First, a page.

Breiner prepares to step down as foundation’s director
Amber Breiner poses for a photo inside the Carbon County Community Foundation’s Lehighton office. Breiner, who has served as the foundation’s director since late 2017, will step down from the position this spring. DANIELLE DERRICKSON/TIMES NEWS
After two years as a leader in Carbon, the director of the county’s community foundation will step down this spring — and the organization is still accepting applications for her replacement.
Appointed to the position in 2017, Amber Breiner spent the last two years laying the groundwork for the small nonprofit. Under her leadership, the Carbon County Community Foundation has launched a website, spread the word of its mission throughout the county and created a community base around charitable giving in Carbon.
Since its founding in 2015, the foundation has introduced more than 10 funds to the area, including scholarships and an endowment for the arts.
“In the business world, they’d call this a turnkey operation,” Breiner said. “This is set up for someone to come in and run with it.”
A former employee of the Lehigh Gap Nature Center and a Carbon local, Breiner has committed a good portion of her adult life to improving the Lehigh Valley. But she said splitting time among the nonprofit, her three children and her 13-year-old photography business has become an arduous juggling act. Add to that her husband’s forthcoming winery business, which will open sometime in 2020.
Altogether, the ever-fluctuating facets of Breiner’s personal and professional life are what brought her to the decision to step down as executive director of the Carbon County Community Foundation.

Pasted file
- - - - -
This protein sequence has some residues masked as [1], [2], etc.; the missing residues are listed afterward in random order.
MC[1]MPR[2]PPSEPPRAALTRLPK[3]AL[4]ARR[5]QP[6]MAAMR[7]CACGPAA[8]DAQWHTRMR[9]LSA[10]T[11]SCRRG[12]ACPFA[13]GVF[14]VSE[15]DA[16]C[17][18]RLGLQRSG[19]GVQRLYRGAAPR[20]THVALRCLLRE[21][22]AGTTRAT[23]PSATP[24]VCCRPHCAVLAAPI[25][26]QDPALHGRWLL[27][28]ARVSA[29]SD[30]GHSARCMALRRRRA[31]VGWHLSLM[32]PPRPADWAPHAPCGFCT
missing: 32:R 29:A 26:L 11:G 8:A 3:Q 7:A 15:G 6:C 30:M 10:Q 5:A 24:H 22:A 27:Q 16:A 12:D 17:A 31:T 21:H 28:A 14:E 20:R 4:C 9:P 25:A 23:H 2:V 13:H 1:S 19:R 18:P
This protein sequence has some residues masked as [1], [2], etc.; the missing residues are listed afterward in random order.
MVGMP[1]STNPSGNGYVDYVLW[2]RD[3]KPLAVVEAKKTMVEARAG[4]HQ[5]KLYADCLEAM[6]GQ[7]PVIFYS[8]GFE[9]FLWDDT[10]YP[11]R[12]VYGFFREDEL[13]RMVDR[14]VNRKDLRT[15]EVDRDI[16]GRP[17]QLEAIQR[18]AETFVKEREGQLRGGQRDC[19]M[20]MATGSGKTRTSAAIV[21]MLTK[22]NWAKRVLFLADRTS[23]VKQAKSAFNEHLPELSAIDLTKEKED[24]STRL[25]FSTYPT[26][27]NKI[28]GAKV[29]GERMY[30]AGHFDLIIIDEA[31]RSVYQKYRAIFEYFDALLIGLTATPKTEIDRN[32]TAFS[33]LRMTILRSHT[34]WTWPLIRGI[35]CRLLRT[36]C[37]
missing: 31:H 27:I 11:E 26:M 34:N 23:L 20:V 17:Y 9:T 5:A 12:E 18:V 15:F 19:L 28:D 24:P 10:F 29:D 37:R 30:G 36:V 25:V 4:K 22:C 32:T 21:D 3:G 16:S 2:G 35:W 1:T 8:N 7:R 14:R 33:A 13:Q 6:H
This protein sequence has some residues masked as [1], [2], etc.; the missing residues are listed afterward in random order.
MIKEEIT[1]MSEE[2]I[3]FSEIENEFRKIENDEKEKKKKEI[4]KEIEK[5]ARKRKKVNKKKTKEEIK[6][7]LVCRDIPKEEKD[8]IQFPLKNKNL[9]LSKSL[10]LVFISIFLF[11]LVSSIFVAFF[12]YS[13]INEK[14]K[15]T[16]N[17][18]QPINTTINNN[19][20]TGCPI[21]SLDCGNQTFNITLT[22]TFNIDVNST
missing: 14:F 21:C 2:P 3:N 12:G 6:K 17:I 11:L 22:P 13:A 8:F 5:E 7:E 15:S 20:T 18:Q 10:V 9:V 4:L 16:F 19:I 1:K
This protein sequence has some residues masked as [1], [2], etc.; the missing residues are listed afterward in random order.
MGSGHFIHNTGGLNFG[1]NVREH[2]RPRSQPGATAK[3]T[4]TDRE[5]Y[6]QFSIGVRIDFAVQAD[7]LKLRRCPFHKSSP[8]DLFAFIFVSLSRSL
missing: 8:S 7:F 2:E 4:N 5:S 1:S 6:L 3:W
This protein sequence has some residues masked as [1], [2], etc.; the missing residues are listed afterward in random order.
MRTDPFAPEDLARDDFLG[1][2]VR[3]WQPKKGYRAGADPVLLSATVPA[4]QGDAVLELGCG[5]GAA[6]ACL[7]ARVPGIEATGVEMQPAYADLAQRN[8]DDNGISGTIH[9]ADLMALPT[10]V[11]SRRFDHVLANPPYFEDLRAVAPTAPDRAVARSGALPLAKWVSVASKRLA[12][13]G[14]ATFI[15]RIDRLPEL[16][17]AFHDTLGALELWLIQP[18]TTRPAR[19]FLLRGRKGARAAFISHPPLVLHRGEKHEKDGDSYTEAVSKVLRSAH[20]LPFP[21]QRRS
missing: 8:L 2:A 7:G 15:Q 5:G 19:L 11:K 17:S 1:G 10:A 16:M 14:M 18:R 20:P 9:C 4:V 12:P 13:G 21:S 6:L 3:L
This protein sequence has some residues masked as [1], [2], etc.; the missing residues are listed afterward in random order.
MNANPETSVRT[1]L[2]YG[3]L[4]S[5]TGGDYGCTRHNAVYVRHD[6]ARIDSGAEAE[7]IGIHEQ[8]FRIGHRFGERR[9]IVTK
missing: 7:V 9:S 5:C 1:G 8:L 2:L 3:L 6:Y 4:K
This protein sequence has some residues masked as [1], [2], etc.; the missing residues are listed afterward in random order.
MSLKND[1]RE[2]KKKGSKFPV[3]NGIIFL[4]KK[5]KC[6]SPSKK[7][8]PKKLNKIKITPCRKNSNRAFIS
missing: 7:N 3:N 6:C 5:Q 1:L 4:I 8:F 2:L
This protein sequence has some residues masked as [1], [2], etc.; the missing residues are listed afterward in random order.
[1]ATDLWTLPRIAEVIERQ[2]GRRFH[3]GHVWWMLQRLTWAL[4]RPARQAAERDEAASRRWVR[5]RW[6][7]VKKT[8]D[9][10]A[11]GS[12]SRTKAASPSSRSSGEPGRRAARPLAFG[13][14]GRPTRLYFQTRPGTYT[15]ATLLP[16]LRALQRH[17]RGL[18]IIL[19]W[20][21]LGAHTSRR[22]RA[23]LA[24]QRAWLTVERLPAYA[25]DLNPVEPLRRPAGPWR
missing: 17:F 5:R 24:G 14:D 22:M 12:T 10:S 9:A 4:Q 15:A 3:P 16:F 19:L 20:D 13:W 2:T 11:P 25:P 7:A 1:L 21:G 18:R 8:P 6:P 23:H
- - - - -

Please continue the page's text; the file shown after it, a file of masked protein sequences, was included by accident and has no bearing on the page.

“I think it’s time for a change,” she said.
Breiner admitted that she will be jealous of whoever takes her place this spring; though it hasn’t yet reached its $1 million mark, the Carbon County Community Foundation has grown. In 2019 alone, it welcomed five new members: Dr. Grace Emanuel Gilkeson, of Summit Hill; Steve and Colette Kresge, of Lehighton; attorney Joseph Velitsky, of Summit Hill; Dr. Lou and Maxine Vermillion, of Summit Hill; and Marshall Walters, of Lehighton.
And the foundation received a Weinberg Grant, a $50,000 endowment which will support the nonprofit’s operations over two years.
“There’s nowhere to go but up from here, and that part of this organization has really made it very hard to let go,” Breiner said. “I know that someday I’m going to look back and be very proud that I was their first director.”
Breiner said the foundation is currently interviewing for her replacement, and that anyone interested in the position should email a resume, cover letter and three references to email@example.com as soon as possible.
The foundation is looking for a leader invested not only in the well-being of Carbon’s residents, but also the growth and future of the county as a whole.
“I’m 100% sure they’re going to get somebody even better than me this time around,” Breiner said.
“A lot of the heavy lifting has been done, and I think there’s a lot of room for growth and a lot of potential to make a difference.”